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100 Years of the History of the T-shirt

While checking for newsworthy stories relating to T-shirts I came upon this post about the history of the t-shirt.

History of the T-shirt

Now when I did my research I found that the t-shirt predates the introduction of the shirts into the US Navy in 1913. If fact there is evidence that the t-shirt came into existence in the late 19th century in Manchester, England where they began to appear in the poverty ridden sections surrounding the textiles mills. However it was the inclusion of the t-shirt as part of the Navy’s apparel that began the surge in popularity.

You can read our full article at our history of the t-shirt.

A beloved clothing item, the T-shirt, is celebrating a big birthday this year
To celebrate the 100-year mark, CustomInk, a North Virginia-based printing company, launched a yearlong campaign including a survey of Americans about their beloved tees, a T-shirt birthday webpage ( and social-media activity.
…More at A beloved clothing item, the T-shirt, is celebrating a big birthday this year – Tribune-Review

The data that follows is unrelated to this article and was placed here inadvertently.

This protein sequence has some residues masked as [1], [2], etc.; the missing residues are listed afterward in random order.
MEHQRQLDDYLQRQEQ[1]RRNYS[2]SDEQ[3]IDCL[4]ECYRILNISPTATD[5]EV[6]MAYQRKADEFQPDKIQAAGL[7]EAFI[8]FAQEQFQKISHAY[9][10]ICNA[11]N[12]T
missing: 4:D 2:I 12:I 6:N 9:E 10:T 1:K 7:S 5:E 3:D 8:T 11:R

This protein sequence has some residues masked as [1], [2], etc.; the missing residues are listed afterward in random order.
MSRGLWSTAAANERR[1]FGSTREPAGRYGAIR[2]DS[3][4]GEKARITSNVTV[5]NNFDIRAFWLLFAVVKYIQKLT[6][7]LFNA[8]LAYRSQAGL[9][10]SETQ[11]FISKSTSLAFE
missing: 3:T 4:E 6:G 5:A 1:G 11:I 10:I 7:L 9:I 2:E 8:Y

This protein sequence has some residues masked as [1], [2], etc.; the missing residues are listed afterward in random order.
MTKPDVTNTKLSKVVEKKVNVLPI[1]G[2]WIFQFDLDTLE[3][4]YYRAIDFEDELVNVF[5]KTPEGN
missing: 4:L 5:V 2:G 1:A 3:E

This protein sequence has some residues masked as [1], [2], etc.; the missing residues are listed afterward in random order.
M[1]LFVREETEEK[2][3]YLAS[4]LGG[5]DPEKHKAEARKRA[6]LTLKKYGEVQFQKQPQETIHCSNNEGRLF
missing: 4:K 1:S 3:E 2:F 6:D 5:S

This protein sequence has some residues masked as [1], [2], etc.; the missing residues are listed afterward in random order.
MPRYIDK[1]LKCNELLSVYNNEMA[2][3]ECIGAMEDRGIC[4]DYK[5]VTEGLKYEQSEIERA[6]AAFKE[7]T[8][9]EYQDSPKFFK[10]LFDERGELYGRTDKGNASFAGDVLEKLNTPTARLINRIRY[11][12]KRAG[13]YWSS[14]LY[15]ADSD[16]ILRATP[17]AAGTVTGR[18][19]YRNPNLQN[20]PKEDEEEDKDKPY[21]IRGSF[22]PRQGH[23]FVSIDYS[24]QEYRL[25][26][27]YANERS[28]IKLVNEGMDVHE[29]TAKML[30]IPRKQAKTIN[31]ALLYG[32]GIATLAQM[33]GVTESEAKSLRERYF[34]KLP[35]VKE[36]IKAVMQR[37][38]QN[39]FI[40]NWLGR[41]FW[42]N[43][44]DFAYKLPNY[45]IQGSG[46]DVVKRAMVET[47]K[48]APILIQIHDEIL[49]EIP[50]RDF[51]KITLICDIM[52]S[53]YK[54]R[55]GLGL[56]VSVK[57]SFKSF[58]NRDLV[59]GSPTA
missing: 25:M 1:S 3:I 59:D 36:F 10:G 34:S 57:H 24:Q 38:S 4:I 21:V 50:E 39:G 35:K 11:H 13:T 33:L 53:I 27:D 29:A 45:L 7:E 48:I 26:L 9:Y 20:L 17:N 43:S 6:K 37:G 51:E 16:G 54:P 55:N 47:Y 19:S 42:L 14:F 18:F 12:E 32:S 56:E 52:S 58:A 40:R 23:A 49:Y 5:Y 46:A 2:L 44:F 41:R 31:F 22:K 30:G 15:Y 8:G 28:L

History of the T-shirt - Marlon Brando

History of the T-shirt – Marlon Brando

When I went to the tshirtbirthday website I discovered this interesting timeline.

This history of the t-shirt timeline was posted at

  • 1913: The US Navy issues crewneck T-shirts to be worn under uniforms.
  • 1920: The word “T-shirt” is officially added to the Merriam-Webster dictionary.
  • 1938: Sears introduces a T-shirt for less than a quarter. Known as the “gob” or sailor shirt, it is proclaimed to be either an outer garment or an undershirt.
  • 1948: The Army follows the Navy by introducing the “Quarter Sleeve” shirt, keeping the boys in the Pacific theater cool in the tropical heat.
  • 1951: The T-shirt gains popularity as an outer garment after heartthrob Marlon Brando wears one in “A Streetcar Named Desire.”
  • 1959: The invention of a durable, stretchy and comfortable new ink, Plastisol, opens the door for more designs and screen-printing on T-shirts.
  • 1969: Woodstock positions tie-dye T-shirts as the voice for one’s individuality and the emblem for the era.
  • 1977: Designer Milton Glaser sketches “I (heart) NY” on a napkin, and the logo appears on T-shirts soon after.
  • 1991: The Hypercolor T-shirt, created in the ’80s, reaches its all-time peak selling more than $50 million worth of shirts in a four-month period.
  • 2011: Gildan Activewear takes the title for the world’s largest tee. The 281-foot by 181-foot T-shirt is displayed in Nashville.


Another informative article is at Wikipedia:

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